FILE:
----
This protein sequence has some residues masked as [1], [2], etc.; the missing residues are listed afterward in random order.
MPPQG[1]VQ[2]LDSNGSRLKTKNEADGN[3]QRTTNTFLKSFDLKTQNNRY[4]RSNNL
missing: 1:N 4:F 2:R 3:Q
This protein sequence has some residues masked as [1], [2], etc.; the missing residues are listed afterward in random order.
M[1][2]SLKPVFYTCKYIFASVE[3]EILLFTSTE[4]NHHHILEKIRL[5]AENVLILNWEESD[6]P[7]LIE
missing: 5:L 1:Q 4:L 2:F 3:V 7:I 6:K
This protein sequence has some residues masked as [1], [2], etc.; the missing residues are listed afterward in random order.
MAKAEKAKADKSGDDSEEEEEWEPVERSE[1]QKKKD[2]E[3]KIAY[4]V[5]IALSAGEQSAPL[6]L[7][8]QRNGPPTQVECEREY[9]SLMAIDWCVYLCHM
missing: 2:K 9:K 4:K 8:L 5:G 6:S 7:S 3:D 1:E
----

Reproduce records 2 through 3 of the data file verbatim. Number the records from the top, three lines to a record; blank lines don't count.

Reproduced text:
This protein sequence has some residues masked as [1], [2], etc.; the missing residues are listed afterward in random order.
M[1][2]SLKPVFYTCKYIFASVE[3]EILLFTSTE[4]NHHHILEKIRL[5]AENVLILNWEESD[6]P[7]LIE
missing: 5:L 1:Q 4:L 2:F 3:V 7:I 6:K
This protein sequence has some residues masked as [1], [2], etc.; the missing residues are listed afterward in random order.
MAKAEKAKADKSGDDSEEEEEWEPVERSE[1]QKKKD[2]E[3]KIAY[4]V[5]IALSAGEQSAPL[6]L[7][8]QRNGPPTQVECEREY[9]SLMAIDWCVYLCHM
missing: 2:K 9:K 4:K 8:L 5:G 6:S 7:S 3:D 1:E